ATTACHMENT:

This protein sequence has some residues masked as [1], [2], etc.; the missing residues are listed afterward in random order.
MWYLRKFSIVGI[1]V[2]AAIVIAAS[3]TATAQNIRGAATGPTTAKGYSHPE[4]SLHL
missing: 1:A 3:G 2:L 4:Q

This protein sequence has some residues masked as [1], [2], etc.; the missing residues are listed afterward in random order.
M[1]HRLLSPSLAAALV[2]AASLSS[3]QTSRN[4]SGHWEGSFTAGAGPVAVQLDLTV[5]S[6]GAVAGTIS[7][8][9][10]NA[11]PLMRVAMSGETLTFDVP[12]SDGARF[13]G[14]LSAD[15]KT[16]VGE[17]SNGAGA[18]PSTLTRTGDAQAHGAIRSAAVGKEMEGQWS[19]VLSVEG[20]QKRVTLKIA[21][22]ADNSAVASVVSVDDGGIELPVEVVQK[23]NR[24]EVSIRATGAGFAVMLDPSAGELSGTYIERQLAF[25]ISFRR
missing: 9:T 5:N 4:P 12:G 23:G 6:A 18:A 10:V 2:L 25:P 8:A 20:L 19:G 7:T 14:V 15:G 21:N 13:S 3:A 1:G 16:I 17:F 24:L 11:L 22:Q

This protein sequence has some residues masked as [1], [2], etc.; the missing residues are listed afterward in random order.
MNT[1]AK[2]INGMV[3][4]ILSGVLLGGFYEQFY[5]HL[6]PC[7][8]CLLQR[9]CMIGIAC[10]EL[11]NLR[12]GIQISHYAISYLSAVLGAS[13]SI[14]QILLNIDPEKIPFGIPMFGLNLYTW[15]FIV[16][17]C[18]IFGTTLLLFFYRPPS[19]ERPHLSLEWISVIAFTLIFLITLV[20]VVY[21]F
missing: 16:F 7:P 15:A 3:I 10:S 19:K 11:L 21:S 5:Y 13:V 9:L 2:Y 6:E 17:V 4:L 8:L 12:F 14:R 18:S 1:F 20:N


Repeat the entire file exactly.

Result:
This protein sequence has some residues masked as [1], [2], etc.; the missing residues are listed afterward in random order.
MWYLRKFSIVGI[1]V[2]AAIVIAAS[3]TATAQNIRGAATGPTTAKGYSHPE[4]SLHL
missing: 1:A 3:G 2:L 4:Q

This protein sequence has some residues masked as [1], [2], etc.; the missing residues are listed afterward in random order.
M[1]HRLLSPSLAAALV[2]AASLSS[3]QTSRN[4]SGHWEGSFTAGAGPVAVQLDLTV[5]S[6]GAVAGTIS[7][8][9][10]NA[11]PLMRVAMSGETLTFDVP[12]SDGARF[13]G[14]LSAD[15]KT[16]VGE[17]SNGAGA[18]PSTLTRTGDAQAHGAIRSAAVGKEMEGQWS[19]VLSVEG[20]QKRVTLKIA[21][22]ADNSAVASVVSVDDGGIELPVEVVQK[23]NR[24]EVSIRATGAGFAVMLDPSAGELSGTYIERQLAF[25]ISFRR
missing: 9:T 5:N 4:P 12:G 23:G 6:A 18:A 10:V 2:L 25:P 8:A 20:L 19:G 7:T 14:V 15:G 21:N 13:S 3:A 1:G 16:I 17:F 24:L 11:L 22:Q

This protein sequence has some residues masked as [1], [2], etc.; the missing residues are listed afterward in random order.
MNT[1]AK[2]INGMV[3][4]ILSGVLLGGFYEQFY[5]HL[6]PC[7][8]CLLQR[9]CMIGIAC[10]EL[11]NLR[12]GIQISHYAISYLSAVLGAS[13]SI[14]QILLNIDPEKIPFGIPMFGLNLYTW[15]FIV[16][17]C[18]IFGTTLLLFFYRPPS[19]ERPHLSLEWISVIAFTLIFLITLV[20]VVY[21]F
missing: 16:F 7:P 15:A 3:I 10:S 19:K 11:L 21:S 5:Y 13:V 9:L 2:Y 6:E 17:V 4:L 8:L 12:F 14:R 18:S 1:F 20:N